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Organized Play Member. 235 posts. 20 reviews. No lists. 1 wishlist. 1 Organized Play character.

I have a player who has Ghoul Fever, and failed a couple saves so now it's ongoing saves each day to try to end it. The team is now trying to stack advantages to the saving throws as he's making the rolls. However, I never thought that the PCs even had a real "time of day" when a save is made -- we mostly just roll in the morning as the game day starts, but the roll is a reflection of 24 hours of disease.

Because of this, I thought short-term boosts would not help. You wouldn't even know when to time them for a save, and if you did, you'd need the boost to last the whole day leading up to the save.

So can casting Remove Sickness at 1st level, in which it only lasts 10 minutes, be enough to grant a +4 to that day's saving throw against Ghoul Fever?

Also, since this is the rules forum, if you do have an answer, I'd love to see any rules text that backs it up directly or indirectly.

Thanks for your advice!

I'm trying to find high touch-AC monsters. I found that a beetle was listed as having high touch AC. And the stat block does have the touch AC at 16. However, what you may notice is that it's applying natural armor to that touch AC. That shouldn't work. It should be that the touch AC is 11, and the flat-footed AC is the high one, at 16. Right?

I know there are many PFS "best items" topics. However, I want to discuss a non-PFS situation: the Rich Parents trait. I'm aware that some GMs feel it's brokenly good to start with extra cash, and other GMs feel it's laughably bad because there are no retraining rules for traits, so you're just stuck with a dumb useless trait at level 5+ when you've already spent the money and can no longer gain from it.

So let's not discuss that part. Save that for another topic. Here, let's say that I've already made the smart/stupid (depending upon your POV) decision to have that trait. I now have 900 gold to spend, and I want to use it in the way that best enhances my group's chances of surviving to level 2. I'm thinking I need to have answers to as many low-level problems and dangers as possible. Without knowing what the GM is going to throw at my group during level 1, what are some purchases that make sense? What purchases have at least a maybe decent chance of being useful during level 1 (or even level 2)?

(I'll be playing a sorcerer using Words of Power if that changes your answers in any way, but I'm fine to hear general answers too.)

I've heard you can also combine spells so that a summoned monster appears with spell buffs already applied. However, if I understand the combination rules properly, that would be high level thing. I certainly can't apply a buff to a summoned critter at level 1 or 2, right?

Anyway, if you have some good low level spell combos, or some early access ideas, I'd love to know about them. I think I'm going to create a sorcerer, but the cleric's early access to undead is very tempting.

Does anyone have a workaround? Maybe a different server name that I can use?

In a Pathfinder Society game right now, & I have a strength 10 character that just took 25 points of strength damage due to all failed saves against a poison. The question that we want to find out is, does my strength damage stop at zero? Or do I actually set my strength to -15? The real question we need to answer, is do I need 15 days of bed rest before my strength comes back into the positives, or will one day of bed rest bring my character back online with a strength of 1?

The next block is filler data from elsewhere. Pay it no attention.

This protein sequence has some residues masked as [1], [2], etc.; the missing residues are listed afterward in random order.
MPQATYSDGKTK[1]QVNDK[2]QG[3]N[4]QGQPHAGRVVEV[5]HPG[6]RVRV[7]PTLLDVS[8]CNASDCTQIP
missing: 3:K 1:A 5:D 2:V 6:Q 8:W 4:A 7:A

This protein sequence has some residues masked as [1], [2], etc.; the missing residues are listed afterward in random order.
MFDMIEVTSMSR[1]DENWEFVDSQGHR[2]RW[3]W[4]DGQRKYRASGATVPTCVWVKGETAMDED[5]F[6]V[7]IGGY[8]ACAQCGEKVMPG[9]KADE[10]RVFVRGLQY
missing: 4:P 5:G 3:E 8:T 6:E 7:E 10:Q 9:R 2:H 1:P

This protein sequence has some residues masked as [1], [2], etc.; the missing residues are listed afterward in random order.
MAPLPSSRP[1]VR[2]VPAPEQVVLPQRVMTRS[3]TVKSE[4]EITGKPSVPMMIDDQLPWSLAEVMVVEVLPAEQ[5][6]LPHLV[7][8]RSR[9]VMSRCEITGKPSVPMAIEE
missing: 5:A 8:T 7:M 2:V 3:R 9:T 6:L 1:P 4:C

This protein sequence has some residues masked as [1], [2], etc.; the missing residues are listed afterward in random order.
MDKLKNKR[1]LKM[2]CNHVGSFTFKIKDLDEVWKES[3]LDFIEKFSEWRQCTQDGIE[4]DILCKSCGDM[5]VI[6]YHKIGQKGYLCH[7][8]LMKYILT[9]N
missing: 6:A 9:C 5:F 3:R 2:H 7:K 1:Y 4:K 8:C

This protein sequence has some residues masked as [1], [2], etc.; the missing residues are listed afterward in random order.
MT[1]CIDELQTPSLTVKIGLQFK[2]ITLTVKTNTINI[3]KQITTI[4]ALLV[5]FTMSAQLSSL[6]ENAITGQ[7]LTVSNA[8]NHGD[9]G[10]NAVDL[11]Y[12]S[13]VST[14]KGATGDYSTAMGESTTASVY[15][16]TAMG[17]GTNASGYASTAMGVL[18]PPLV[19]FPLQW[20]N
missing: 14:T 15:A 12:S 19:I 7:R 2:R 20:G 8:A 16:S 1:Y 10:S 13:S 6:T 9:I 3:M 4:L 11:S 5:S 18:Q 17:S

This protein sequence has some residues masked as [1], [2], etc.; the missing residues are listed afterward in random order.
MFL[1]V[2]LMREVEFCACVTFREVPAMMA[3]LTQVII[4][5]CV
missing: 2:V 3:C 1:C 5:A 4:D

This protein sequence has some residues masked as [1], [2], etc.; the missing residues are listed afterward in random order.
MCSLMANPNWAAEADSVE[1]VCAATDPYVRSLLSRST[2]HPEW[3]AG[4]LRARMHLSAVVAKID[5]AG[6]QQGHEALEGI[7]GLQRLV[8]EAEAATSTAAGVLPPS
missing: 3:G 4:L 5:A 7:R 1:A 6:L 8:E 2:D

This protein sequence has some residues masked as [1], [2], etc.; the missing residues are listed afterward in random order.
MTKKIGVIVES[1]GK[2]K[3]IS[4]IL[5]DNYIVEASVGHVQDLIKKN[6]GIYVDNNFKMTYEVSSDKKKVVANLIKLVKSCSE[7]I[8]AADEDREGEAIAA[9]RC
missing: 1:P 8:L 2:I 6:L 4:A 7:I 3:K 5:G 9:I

Since some creatures have a - for the ability score (such as a construct having no constitution score), what happens when you apply the Advanced template, which boosts all ability scores by 4?

I think I know, but I'm hoping for official answers or very well-reasoned answers.

(I think I know because the retriever is a construct with eye ray beams that are "Constitution based" -- powers that are tied to an ability score are intended to increase as the ability score is pumped up (such as saving throw DCs increasing), and so I feel that the authors of the game at least intended for the eye ray beams to increase in power as the Con score increased, which implies that even with a dash for Con it is affected by the Advanced template. However, I defer to official rulings, if anyone knows of such a thing.)

There was a feat or trait that was in a Society book (maybe Seeker of Secrets?) that allowed you to ask the GM to remind you of the details of your mission. It was basically, "I want to be lazy and not take notes, but I want my character to be totally aware of the details anyway."

Does anyone remember that option? What was it called, and what book was it in? Is it still allowed in PFS?

So I've been playing a druid for a while, and I've been sad about the saving throw DC for my whirlwind, which states:

An affected creature must succeed on a Reflex save (DC 10 + half monster’s HD + the monster’s Strength modifier)

So I've been looking at ways to boost STR via a magic belt, etc. However, then I came across this line in the transmutation/polymorph rules:

The DC for any of these abilities equals your DC for the polymorph spell used to change you into that form.

...does a druid get to use that? Does that line apply to the saving throw DC for a whirlwind? Does wild shape even count as a polymorph spell? I assume it does because it's based upon Elemental Shape.

That would make my DCs so much higher, with no change at all. Just instantly better.

Too good to be true?

2 people marked this as FAQ candidate.

My players are running a small mutiny on me right now, and I'd like help. For reference, here is the Holy Smite spell. In the text it says it affects your enemies. However, I was always under the impression that a burst would affect everyone in the burst unless the caster had that selective spell metamagic.